Of particular importance is the path field. Here we are telling Tines to apply the regular expression (“infection”) to the field type inside the receive_events object.

Looking at the event emitted by the ‘Type is infection’ action below, we can see that the event contains:

  1. The original event it received (emitted by the ‘Receive events’ action)
  2. The result of the action it performed when it ran. In this case that is just a simple status message informing us the event it received matched a rule we had defined in the action’s options block.

This event will be received by the “Explode users” action:

Event from Type is infection action
Event from Type is infection action

Explode Users Action

Regularly, events will contain an Array of objects which we will want to handle individually. For example, an event may contain an array of IOCs that we want to sweep for one at a time. In the sample event we generated previously, there was an array called users (shown below). In the simple story, we only care if the user’s job is CEO, as such we need to examine every user in the users array individually. We can achieve this using an Event Transformation action in “Explode” mode.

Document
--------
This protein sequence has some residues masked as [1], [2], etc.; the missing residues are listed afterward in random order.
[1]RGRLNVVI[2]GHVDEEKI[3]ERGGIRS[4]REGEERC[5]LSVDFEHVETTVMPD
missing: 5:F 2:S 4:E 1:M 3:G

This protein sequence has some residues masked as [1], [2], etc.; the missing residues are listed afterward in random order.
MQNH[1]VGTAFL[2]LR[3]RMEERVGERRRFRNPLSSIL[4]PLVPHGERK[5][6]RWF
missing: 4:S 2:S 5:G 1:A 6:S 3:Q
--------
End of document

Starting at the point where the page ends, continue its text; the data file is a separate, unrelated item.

"users": [
  {
    "name": "alice",
    "age": 25,
    "country": "US",
    "job": "Engineer"
  },
  {
    "name": "bob",
    "age": 20,
    "country": "UK",
    "job": "Student"
  },
  {
    "name": "carol",
    "age": 61,
    "country": "Ireland",
    "job": "CEO"
  }
]

Configuring the Event Transformation action as below will result in Tines emitting individual events for each element in the users array. Once again we define the array Tines should explode by defining its JSONPath wrapped in two sets of curly braces, in this case {{.receive_events.users}}. The to option tells Tines what to call the object created by the exploded element.

Explode users action configuration
Explode users action configuration

As there are three elements in the users array, we would expect this action to emit three events. These three events are shown below. Again the emitted events consist of the received event in full and the results of the current action. In this case, the action added each element of the array to an object called user.